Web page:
Feeding the beast

While very much in sympathy with Derek Bateman’s views on the media in Scotland, I must confess to being less concerned about the fact of a package of pre-written stories provided to newspapers by political parties than I am about the character of those stories. To my mind, in the age of rolling news and near-instant updating, it is only sensible that the press offices should seek to keep the voracious beast fed.

No news is NOT good news. No news is just no news. It’s ‘dead air’, and whatever the newspaper equivalent may be. (A David Torrance column?) The sausage-machine never stops running. So those whose job it is to influence the flavour of the sausages are obliged to ensure the supply of their ingredients is not interrupted by events and occasions that are relics of a time when news was fed to us in periodic chunks rather than as a constant stream.

What concerns me is, not the stock buffering of inputs to this news stream, but the nature and purpose of those inputs. It may well be that ‘they’re all at it’. But that doesn’t mean we should assume that they are all doing it for the same reasons. Or that the inputs being provided are of an undifferentiated type. There are stories. And there are stories.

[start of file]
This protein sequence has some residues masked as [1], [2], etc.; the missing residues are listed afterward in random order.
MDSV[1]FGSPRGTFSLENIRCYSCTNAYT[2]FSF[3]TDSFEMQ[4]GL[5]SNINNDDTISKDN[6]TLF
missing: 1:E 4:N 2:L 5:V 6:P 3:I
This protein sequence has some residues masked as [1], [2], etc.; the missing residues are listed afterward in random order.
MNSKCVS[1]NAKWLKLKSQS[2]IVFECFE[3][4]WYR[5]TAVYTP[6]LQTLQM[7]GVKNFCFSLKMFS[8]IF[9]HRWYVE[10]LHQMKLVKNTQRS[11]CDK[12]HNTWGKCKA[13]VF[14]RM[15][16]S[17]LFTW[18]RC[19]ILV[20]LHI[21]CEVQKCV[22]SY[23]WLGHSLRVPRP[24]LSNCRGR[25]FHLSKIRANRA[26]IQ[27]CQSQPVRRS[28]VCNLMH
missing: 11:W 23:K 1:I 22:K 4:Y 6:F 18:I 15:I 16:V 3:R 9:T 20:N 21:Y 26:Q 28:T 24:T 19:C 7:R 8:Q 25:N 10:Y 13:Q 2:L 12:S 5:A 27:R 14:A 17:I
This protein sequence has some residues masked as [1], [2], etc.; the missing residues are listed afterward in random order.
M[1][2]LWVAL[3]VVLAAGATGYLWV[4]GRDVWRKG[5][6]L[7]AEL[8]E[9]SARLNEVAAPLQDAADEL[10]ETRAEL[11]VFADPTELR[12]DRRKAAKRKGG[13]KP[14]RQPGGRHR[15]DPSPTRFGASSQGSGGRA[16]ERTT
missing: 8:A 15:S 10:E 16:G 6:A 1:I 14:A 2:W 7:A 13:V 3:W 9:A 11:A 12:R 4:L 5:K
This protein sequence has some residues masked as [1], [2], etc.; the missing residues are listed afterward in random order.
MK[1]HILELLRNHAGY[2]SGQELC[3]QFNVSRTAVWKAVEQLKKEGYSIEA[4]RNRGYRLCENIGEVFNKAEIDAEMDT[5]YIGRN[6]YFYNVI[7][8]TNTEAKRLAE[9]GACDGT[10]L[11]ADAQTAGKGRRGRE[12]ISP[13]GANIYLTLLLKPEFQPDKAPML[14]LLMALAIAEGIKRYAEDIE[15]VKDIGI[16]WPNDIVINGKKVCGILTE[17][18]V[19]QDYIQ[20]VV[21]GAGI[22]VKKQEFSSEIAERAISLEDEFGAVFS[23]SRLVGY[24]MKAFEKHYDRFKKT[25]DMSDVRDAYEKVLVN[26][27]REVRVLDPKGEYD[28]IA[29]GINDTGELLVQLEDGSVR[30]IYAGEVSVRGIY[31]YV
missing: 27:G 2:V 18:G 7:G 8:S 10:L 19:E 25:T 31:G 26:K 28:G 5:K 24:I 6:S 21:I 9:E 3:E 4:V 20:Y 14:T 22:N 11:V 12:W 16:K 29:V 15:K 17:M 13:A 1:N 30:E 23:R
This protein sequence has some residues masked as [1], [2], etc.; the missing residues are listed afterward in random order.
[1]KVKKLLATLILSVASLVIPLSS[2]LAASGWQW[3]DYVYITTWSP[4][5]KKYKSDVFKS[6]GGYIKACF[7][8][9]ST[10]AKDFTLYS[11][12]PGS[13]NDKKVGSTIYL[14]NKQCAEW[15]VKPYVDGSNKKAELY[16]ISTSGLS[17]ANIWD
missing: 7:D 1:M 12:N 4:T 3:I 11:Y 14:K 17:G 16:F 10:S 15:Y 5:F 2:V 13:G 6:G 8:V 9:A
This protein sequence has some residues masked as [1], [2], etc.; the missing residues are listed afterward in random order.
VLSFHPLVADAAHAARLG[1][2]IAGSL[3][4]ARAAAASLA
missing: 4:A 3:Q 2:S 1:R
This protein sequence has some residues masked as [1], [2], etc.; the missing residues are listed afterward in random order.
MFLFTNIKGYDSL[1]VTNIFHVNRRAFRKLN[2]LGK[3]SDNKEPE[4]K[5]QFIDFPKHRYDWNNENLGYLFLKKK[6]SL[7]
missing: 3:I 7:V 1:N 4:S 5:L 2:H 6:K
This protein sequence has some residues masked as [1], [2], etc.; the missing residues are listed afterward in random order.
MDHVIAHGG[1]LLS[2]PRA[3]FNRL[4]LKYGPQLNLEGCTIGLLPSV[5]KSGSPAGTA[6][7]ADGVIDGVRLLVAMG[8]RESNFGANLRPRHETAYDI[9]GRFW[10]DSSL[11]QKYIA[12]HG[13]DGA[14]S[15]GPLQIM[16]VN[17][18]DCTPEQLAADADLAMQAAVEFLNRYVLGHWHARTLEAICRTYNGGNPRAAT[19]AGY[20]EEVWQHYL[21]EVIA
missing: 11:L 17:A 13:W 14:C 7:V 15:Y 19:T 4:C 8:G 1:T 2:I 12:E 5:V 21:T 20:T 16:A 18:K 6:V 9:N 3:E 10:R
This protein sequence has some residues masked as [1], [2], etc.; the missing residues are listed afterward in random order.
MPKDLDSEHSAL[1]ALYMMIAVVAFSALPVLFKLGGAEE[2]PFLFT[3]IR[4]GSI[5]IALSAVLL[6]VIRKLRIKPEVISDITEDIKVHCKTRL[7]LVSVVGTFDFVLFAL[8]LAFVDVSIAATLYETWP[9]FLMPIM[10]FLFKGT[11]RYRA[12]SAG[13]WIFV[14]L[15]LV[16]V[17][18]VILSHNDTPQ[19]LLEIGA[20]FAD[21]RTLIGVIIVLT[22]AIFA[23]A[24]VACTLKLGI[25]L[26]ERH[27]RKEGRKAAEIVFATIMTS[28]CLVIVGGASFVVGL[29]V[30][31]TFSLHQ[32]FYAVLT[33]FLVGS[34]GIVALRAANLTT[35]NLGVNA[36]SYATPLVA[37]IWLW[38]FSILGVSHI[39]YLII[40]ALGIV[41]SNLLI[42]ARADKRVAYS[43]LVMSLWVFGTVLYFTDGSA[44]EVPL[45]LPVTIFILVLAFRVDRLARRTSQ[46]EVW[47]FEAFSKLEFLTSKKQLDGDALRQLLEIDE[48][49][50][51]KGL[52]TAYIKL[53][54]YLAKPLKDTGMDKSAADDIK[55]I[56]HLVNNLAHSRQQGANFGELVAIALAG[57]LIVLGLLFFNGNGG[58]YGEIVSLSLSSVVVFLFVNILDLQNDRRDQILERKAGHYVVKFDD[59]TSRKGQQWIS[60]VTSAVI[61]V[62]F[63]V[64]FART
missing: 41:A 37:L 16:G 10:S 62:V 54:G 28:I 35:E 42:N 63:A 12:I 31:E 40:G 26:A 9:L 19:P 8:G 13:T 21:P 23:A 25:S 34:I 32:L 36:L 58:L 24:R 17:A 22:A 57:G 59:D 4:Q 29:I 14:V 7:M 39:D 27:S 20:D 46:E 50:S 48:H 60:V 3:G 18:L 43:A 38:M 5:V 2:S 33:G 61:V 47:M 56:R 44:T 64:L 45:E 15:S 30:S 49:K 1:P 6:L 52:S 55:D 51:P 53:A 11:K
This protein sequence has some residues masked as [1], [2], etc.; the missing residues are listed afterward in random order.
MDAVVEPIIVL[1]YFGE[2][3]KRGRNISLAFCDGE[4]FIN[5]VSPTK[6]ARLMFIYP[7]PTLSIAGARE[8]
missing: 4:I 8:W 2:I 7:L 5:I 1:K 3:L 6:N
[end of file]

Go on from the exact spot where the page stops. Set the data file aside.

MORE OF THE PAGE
I’m quite untroubled by articles written in advance about things that are pretty much entirely predictable. Events that are on Nicola Sturgeon’s calendar for the festive season, for example, can probably be written up beforehand with no harm done. All the relevant facts are known. The speeches are written. The quotable bits are highlighted. It’s just sausage-filler.

But stories that are intended to significantly influence the news agenda may be a different matter. A Tory FoI request that’s been held back for several months just so as to fill gaps on the conveyor-belt of grinding anti-SNP negativity is, at the very least, dubious. The unveiling of a new Jeremy Corbyn slogan timed to best suit British Labour’s interests smacks of a troubling degree of collusion between the party and the media.

I’m sure others can think of further examples that illustrate the point. It’s not just about the ‘Christmas Boxes’. It’s about what’s in them.

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About Peter A Bell

Thinker. Listener. Talker. Reader. Writer. None of my attitudes are immutable. None of my conclusions are final. None of my opinions are humble.
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